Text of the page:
T^HE following night, A when the performance was in progress at Umfredo’s, The Miser sought the big, goodhearted policeman, Tim Donovan, who patrolled that beat. A friendship based on mutual appreciation, and as strong as it was strange, had sprung up between these
“Timothy,” said The Miser, “I have something to show you. Will you come with me?”
“Sure, an’ I will that!” replied the big cop. “ Tis not ¡very night I have a walk wid ye, Mister Levy, for it’s a regular hermit ye are. Wat are ye goin’ to show me?” “A crime!” answered The Miser, as he led the wondering policeman toward Umfredo’s.
Standing on two boxes in a lane at the side of the place, they had an unobstructed view, through the side window, of what went on within. They watched the performance through in silence. Then The Miser turned to Donovan.
“Slavery is supposed to be abolished on this Continent,” he said, “but that miserable little creature is as much a slave as any negro sold in the States before the Civil War. All day long he stands in the street and plays his violin, and night after night he goes through the performance you have just witnessed until he drops. And for what? In order that the great, hulking brute, his master, may strut like a peacock in idleness and the empty adulation of his fellows! I don’t know the law on the matter, but if you allow this to continue on your beat you are not the fine, big hearted man I take you for.”
Then, being a wise old gentleman, he left Donovan, and returned to his garret and his books.
Nor had he miscalculated the effect of his speech on thebig constable. Donovan had known what was goingon for some time, but in this neighborhood of strange customs he had given no thought to the matter. But The Miser’s words had shown htm a new aspect of the situation and his heart was touched. Being a staunch believer in direct action, he strode into Umfredo’s and cleared a way for himself through the crowd that packed the place. The Italian’s inborn dread of the law silenced their chatter, and Donovan’s words were clearly heard in the crowded room as he confronted Antonio.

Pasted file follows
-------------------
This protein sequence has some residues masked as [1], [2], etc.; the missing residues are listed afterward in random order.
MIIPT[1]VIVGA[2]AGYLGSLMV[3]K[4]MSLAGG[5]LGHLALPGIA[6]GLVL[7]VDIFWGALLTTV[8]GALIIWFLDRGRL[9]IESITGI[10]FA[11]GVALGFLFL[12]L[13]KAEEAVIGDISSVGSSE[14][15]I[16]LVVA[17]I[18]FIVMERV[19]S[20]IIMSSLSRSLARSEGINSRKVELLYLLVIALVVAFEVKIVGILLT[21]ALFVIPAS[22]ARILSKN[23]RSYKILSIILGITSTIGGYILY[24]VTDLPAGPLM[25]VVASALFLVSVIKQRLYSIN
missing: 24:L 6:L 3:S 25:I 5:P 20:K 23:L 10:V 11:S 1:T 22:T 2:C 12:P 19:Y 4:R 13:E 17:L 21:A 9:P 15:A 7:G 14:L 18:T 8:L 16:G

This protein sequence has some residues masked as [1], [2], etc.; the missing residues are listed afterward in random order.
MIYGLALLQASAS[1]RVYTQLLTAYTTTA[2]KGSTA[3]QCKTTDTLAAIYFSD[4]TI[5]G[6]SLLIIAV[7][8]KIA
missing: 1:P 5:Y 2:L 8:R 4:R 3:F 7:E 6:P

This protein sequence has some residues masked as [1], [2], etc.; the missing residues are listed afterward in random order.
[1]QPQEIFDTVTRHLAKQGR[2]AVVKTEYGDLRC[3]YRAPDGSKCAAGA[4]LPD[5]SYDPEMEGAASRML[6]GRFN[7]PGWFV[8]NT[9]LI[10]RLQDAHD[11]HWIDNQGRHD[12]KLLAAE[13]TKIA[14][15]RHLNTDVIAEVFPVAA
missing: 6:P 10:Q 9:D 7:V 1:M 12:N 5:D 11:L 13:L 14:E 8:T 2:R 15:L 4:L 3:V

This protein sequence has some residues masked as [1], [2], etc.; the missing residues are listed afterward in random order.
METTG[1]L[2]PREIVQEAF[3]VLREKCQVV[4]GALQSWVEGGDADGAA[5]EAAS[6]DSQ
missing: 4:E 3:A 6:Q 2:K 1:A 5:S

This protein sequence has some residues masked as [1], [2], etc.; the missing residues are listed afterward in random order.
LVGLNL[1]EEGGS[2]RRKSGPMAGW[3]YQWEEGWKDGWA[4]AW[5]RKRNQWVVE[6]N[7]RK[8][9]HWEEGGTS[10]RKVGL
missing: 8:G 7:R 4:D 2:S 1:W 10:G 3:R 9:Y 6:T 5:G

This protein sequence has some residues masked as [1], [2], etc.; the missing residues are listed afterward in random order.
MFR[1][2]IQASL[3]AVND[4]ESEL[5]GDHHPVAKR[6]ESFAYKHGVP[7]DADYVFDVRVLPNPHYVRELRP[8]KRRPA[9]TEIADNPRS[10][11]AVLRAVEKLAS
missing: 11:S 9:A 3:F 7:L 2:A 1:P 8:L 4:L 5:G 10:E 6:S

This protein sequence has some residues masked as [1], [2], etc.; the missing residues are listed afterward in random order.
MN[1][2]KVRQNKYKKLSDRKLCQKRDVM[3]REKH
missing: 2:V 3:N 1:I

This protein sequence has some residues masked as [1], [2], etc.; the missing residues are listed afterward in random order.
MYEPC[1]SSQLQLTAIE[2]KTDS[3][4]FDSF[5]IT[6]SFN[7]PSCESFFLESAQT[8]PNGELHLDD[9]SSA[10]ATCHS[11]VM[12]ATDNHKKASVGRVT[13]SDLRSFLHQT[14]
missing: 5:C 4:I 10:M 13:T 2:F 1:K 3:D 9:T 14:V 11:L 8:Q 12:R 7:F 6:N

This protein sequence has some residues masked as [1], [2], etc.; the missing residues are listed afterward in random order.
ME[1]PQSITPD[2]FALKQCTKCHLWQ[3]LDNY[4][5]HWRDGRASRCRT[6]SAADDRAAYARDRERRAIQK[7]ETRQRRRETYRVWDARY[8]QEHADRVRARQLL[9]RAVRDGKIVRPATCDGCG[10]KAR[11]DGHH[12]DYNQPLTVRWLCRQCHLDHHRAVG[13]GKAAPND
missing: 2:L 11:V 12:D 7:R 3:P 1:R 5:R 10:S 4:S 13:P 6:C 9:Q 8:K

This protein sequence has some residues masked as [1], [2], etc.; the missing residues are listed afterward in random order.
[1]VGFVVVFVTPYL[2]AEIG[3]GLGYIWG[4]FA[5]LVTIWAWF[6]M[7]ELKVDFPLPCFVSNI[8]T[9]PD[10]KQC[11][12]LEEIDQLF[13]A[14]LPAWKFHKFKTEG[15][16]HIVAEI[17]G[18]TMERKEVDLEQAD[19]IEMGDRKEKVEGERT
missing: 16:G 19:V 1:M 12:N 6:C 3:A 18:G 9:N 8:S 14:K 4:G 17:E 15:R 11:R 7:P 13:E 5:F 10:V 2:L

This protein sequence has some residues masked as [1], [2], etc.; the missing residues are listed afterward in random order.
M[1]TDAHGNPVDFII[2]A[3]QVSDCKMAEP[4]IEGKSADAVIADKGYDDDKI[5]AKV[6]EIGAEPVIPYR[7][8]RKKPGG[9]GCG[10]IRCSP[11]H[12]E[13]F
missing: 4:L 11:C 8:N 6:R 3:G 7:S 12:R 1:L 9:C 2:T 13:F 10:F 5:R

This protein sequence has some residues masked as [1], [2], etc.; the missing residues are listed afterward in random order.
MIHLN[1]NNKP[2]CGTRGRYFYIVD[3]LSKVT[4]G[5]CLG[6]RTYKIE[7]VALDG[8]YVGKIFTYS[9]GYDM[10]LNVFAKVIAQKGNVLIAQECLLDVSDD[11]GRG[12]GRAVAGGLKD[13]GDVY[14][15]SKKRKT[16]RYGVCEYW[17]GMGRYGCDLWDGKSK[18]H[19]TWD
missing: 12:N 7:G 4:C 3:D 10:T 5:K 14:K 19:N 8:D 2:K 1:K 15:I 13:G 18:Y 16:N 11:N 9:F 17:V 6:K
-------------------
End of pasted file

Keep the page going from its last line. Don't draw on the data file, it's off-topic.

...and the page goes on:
“Me friend, it’syerself ye’ll be gettin’ into truble if ye pull this dog an’ monkey game again!” he stated. “From tonight it’s nix on the funny stuff! Understand?”
Antonio understood too well. He saw the biggest part of his income and all his popularity crumbling about him like a house of cards.
“Buta Meester Polesman, you no underastan’, ” he found courage to protest, “I ama da Maestro! I teacha hem play da violin lika one angel! Ef he nota so ugly..” “There ain’t nothin’ doin’, ye lazy dago!” interrupted Donovan. “Mister Levy has laid a complaint against ye, an’ I’m tellin’ ye to can the monkey shines! Get me?” “Da Miser, he make dis complain’?” asked Antonio.
“Sure!” replied Donovan, “an’ if ye don’t want a spell in the cooler ye’ll be cannin’ this game like I tell ye.”
r\UMBFOUNDED by ^ this catastrophe, the crowd watched Donovan’s departure in silence. But when he had gone they broke forth in vociferous sympathy. By the time Antonio was ready to grope his way upstairs to bed he was convinced that a gross injustice had been done him, and his brain was filled with evil thoughts.
The nights were insufferably hot, and Marco had longed for some time to take Marzia to the little park at the foot of Mulberry street, where she could get a breath of air which passed for fresh in that fetid atmosphere. Antonio had never allowed him time for this, but on the night following Donovan’s edict he found himself with hours of glorious, unaccustomed freedom facing him. As Antonio was nowhere to be seen he stole into Marzia’s room with heart beating fast in joyful anticipation.
“Marzia, it is so hot. Will you come to the park with me?” he asked hopefully.
She consented eagerly, and laughing like two happy children at this unusual treat, he led her gently down the dark stairs and into the fetid teeming oven called a street.
Slowly they made their way toward the park, the shuffling, whimsical, little man trying with pathetic impotence to protect from the jostling human tide, the sightless girl, whose hand rested confidently in his. She did not realize—how could she?—that the cries of “Monkey Face”, “Baboon” and other jeering epithets, were addressed to her small protector.
But finally someone tripped him, and amidst a louder burst of laughter from those about them, he fell and almost dragged her with him. Then she understood and her heart melted in sympathy. Sobbing in fear and anger,